Last week we discussed the fun topic of planning for our future success. This week is a bit of a bummer since we're focusing on failure.
We've identified three areas that can cause failure here at the shop: quality, production, and materials. Each of these areas have their own challenges but when they come together they can really cause chaos when trying to meet a shipping deadline.
Quality - Our first line of defense against shipping poor quality products is our production assemblers. We train all our production assemblers to be their own quality assurance managers. They check every wire after it has been crimped, they check every heat shrink after it has been shrunk, and they visually inspect the wiring on every plug. As assemblies make their way through the production floor, they have various sets of eyes on them, making sure quality standards are kept. Assemblies finally make their way to our inspection department where they are tested, measured, poked, and prodded to make sure they are exactly what our customers are expecting. A failure at any stage of the process could mean shipping an inferior product to a customer. We have a saying at the shop, "It's ok to make a mistake but it's never ok to ship a mistake."
Production - We believe in giving production assemblers everything they need to be successful at what they do. That includes lots and lots of training. When an inexperienced production assembler is set to work on an assembly without the proper training, that could spell disaster and cost us time and money in reworks. We write all our assembly instructions in-house and when it's time to build something new, we have someone from our engineering team sit with production assemblers and work with them to make sure the process runs smoothly.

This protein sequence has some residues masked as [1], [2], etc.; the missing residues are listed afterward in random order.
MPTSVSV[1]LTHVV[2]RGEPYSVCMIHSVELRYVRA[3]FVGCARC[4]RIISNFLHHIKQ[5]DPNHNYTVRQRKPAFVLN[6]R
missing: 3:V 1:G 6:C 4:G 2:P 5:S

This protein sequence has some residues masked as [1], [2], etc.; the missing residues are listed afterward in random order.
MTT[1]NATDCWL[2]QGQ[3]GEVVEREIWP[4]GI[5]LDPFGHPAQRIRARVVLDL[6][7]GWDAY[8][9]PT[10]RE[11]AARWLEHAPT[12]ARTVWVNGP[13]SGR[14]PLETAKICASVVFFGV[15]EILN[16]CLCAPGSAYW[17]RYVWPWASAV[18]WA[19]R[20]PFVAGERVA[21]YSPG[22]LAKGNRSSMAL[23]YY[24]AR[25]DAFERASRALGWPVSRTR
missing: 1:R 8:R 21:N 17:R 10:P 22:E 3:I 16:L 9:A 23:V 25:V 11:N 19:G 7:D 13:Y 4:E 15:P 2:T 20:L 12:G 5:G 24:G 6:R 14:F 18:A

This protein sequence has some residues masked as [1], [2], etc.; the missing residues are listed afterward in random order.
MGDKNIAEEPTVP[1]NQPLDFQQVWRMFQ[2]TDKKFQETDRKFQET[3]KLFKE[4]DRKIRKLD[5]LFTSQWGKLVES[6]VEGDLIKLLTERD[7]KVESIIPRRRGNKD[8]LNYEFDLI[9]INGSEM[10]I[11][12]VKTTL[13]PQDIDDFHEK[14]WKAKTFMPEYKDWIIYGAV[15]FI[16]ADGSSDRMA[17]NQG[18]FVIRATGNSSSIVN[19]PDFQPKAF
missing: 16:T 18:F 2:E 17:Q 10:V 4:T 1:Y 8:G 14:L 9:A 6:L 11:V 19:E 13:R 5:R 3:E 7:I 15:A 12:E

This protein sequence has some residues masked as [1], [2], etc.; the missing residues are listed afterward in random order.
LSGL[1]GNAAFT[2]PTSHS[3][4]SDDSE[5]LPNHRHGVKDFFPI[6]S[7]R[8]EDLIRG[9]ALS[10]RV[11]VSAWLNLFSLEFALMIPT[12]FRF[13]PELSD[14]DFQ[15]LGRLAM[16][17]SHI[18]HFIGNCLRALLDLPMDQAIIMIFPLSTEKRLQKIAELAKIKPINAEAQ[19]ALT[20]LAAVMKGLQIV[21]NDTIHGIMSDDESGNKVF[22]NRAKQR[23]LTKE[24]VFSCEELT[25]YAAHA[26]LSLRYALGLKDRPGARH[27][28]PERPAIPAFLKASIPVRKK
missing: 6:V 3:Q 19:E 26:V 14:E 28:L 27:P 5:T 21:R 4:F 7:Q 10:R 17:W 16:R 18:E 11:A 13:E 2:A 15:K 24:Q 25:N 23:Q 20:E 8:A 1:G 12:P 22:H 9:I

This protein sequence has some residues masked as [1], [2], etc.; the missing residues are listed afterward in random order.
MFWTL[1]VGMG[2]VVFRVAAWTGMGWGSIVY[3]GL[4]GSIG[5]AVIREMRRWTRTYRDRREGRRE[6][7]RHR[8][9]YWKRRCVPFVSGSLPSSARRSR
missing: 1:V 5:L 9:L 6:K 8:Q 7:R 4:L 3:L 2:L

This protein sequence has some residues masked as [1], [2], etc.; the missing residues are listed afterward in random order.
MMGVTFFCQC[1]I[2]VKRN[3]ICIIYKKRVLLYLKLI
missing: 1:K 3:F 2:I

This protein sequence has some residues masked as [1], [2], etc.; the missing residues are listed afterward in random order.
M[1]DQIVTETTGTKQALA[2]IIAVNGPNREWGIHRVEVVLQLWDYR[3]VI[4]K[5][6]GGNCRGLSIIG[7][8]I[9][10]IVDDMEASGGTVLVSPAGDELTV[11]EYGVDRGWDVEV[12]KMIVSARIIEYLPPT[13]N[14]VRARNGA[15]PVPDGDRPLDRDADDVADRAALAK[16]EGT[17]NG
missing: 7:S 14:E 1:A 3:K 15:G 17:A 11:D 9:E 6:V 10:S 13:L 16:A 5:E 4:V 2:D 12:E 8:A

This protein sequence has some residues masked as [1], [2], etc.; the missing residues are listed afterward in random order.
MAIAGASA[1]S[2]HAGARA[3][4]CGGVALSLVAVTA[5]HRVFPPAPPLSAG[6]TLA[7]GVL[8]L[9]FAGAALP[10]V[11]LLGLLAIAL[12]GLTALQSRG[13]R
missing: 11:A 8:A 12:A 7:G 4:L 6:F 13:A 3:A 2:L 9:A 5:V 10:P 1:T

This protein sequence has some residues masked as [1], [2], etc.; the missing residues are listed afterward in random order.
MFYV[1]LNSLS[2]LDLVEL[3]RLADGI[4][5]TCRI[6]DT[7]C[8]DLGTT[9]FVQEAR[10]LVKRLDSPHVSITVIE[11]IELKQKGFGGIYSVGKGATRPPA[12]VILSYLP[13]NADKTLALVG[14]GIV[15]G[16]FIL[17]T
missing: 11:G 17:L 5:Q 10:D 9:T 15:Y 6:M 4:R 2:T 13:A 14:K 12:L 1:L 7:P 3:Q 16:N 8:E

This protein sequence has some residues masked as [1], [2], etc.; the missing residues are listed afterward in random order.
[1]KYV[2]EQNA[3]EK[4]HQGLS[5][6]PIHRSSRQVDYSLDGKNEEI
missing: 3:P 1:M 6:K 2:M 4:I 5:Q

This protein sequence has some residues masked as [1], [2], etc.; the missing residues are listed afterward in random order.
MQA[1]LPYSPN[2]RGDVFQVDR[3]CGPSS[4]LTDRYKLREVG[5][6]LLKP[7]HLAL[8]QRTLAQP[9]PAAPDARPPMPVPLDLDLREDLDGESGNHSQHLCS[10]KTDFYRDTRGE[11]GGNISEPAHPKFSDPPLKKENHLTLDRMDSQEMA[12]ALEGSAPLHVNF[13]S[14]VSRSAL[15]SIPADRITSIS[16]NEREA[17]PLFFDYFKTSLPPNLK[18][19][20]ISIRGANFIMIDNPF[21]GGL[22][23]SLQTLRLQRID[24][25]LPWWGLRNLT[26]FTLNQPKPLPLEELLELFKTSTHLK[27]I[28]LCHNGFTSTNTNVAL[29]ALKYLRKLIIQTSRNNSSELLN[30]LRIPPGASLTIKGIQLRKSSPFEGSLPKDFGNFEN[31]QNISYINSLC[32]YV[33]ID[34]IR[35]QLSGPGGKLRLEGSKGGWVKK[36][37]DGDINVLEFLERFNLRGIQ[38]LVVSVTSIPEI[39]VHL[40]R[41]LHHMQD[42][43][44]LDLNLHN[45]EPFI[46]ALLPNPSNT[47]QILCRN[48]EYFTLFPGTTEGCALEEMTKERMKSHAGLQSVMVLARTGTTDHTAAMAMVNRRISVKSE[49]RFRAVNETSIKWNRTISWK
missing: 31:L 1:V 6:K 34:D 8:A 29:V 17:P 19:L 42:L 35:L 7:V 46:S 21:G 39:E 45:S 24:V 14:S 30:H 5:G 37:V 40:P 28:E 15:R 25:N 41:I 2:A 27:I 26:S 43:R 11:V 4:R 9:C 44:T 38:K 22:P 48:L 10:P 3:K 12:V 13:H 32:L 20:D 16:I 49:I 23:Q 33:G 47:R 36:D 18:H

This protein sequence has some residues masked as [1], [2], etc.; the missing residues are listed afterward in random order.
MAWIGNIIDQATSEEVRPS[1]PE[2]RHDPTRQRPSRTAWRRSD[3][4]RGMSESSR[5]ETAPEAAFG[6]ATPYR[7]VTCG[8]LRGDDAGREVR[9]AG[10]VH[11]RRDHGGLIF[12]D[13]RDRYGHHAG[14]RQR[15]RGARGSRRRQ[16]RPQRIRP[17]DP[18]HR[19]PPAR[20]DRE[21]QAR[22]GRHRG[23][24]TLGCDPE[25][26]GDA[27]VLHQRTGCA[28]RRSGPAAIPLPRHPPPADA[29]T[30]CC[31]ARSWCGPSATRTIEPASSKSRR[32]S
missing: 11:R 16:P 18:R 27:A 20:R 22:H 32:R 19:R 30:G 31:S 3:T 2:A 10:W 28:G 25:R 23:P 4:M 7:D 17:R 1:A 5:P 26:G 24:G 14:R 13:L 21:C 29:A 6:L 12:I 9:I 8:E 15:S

Materials - As soon as a purchase order has been confirmed, it heads over to our inventory department to start the process of assembling the production kit. The inventory specialists work with our purchasing department to make sure that materials are ordered in a timely manner, reducing the amount of time a kit sits on the shelf waiting for parts to arrive. Once materials have been assembled, the kit gets sent to our production department for assembly. The wrong materials or materials not ordered promptly could create havoc and lead to a failure in getting the order out in time.
Even though we work really hard in trying to make sure that we follow our processes closely, we're also human, and sometimes we fail. Failure is a part of any business. Some businesses learn from their mistakes, correct themselves, and move forward. Unfortunately, other business don't. They fail and keep failing and it ends up costing them dearly. At Bridgeview, we accept failure as a normal part of life. What we don't accept is staying down. We get back up, dust ourselves off, and make sure we understand the lesson that failure enabled us to learn. Staying down and quitting is not an option.
How have you dealt with failure? How have you learned and grown from it?
Haley (left) checks to make sure the packaging on an assembly is correct before bagging it. Ashlee (right) puts inventory away, making sure the parts go in the right bins.